We are seeing more and more questions from ‘Pavlik parents’ so today on the DDH UK blog we are looking at what being prescribed a Pavlik harness means for you and your baby.
The main thing to remember is the every child is unique, every hip is unique and every treatment plan, you have guessed it, is unique. What we are talking about isn’t set in stone but we hope it will help you understand what is happening, why and that you aren’t alone.
If your baby has been diagnosed with DDH and are younger than 12 weeks old, there is a good chance your consultant will discuss trying a Pavlik harness as the first line of treatment.
If you have never seen a Pavlik harness, they are made from a sturdy fabric with a set of straps that are positioned around your babies shoulders, chest and down to the legs and feet, (picture the shape of dungarees but with no tummy or crotch, and you will get an idea of the harness).
The aim of the Pavlik is to be worn by your baby for 24 hours a day for several weeks, the straps are adjusted by your health care professional to ensure secure and sturdy support for the hip joints of your baby.
Your baby will now be in an “M” position or somewhat like a frog and this is to allow the hip to be held in the optimum position to encourage normal development.
Once the harness has been fitted, you will be told how long your baby is to wear it for, both in terms of hours in a day as well as overall number of weeks.
The hospital will arrange regular review points during this period to ensure the fit of the harness is correct along with ultrasound scans to see if progress is being made. The frequency may vary from hospital trust to hospital trust.
There is a huge likelihood that with a new medical diagnosis for your precious and beautiful baby that the introduction of this piece of material can feel both upsetting and overwhelming as well as a barrier between you.
Having discussed a little about why the harness has been suggested and how it works let’s talk through our top tips to help you and your baby through these next weeks.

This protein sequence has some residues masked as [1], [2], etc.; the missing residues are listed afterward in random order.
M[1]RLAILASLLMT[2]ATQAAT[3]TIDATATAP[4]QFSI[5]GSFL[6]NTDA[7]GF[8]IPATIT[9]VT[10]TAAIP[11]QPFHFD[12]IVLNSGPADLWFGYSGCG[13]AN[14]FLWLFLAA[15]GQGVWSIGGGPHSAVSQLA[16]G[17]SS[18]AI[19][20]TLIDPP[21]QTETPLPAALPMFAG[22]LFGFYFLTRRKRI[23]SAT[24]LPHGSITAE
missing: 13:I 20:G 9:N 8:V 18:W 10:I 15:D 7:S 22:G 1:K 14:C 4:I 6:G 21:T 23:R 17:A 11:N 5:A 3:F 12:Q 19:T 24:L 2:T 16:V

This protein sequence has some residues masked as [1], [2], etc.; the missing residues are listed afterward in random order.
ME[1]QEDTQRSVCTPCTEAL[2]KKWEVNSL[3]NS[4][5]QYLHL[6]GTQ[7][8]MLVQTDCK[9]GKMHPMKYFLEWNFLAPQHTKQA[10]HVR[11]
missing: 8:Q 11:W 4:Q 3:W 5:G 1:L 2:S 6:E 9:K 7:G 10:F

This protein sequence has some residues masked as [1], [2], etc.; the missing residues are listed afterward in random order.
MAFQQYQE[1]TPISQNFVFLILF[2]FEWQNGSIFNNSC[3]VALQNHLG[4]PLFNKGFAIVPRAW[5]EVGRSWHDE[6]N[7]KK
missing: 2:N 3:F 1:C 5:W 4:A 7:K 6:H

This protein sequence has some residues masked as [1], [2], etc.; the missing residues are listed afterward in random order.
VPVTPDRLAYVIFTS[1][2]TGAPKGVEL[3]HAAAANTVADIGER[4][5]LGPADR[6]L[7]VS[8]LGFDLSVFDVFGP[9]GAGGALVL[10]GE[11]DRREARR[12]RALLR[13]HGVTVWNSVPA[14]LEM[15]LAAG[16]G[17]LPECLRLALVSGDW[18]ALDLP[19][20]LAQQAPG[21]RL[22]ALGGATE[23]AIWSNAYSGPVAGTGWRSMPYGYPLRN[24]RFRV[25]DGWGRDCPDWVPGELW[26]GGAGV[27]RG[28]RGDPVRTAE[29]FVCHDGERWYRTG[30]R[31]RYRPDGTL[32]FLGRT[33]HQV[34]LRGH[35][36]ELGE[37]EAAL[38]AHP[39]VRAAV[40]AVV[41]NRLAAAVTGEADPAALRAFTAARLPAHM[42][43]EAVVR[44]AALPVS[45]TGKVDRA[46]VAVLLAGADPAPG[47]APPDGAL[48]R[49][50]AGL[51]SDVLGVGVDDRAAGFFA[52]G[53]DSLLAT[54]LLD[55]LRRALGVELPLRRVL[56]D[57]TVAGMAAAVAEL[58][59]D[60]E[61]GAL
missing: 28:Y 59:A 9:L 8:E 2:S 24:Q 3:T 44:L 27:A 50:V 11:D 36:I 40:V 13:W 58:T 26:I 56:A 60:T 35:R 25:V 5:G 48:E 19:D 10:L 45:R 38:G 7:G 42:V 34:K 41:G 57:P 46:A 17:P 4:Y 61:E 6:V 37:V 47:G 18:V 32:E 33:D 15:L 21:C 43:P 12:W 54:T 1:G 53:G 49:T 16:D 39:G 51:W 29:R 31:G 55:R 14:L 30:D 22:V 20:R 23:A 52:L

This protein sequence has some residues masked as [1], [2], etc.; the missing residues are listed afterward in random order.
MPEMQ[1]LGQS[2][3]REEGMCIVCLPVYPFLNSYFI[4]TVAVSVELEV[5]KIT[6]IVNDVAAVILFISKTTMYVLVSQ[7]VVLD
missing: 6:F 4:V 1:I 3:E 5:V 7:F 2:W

Firstly, I guess, my top tip would one that you actually can’t see.
Try to think about the harness as a positive thing, rather than a negative barrier. The Pavlik is going to be a part of your lives for potentially a number of weeks, if you are able to, think of it as helping your baby to try to develop those healthy hips that are needed.
Each day spent in the Pavlik is potentially one step closer to healthy hips.
The initial period of getting used to the harness will take you and your baby some time. The baby will be in a new position that may feel a little strange, they might be unsettled for the first few days, and you may feel anxious.
But, I promise you, it WILL get better.
This little person of yours will adapt so quickly to what will be come their new normality, possibly even quicker than you do.
The key words that will keep popping up are readjustment, adapting and resilience, both for you and your baby and the rest of the family.
So, back to the practical points of Pavlik harness use.
Bathing your baby whilst they are in a Pavlik is something that for a period of time that can’t be done,and there is no avoiding this as it is important for your baby to initially remain in the harness position.
So, looking after your baby’s hygiene will involve gentle washes. Using cotton wool and water rather than baby wipes is generally the recommended the way.
The most important thing is to ensure that all of your baby’s lovely chunky skin creases are really dry to reduce any soreness or rashes.
Some clinics may offer you the chance to bathe your baby whilst you are there for check ups, ask if this is possible.
Check these skin creases regularly to make sure they aren’t becoming red, if you should notice anything, please mention it at your clinic appointment or via the clinic contact details that you will be given.
If you need to clean any areas of the harness, should there be a nappy/diaper leak, the Pavlik should in the early days, remain in situ on your child, but cleaned using small amounts of warm soapy water and a sponge or soft cloth.
At a later date it may be possible for your health care professional to provide you with a second harness for these occasions. The soiled harness can be washed within a washing machine, inside a pillow on a very cool cycle, but it is best to check this with your clinician first.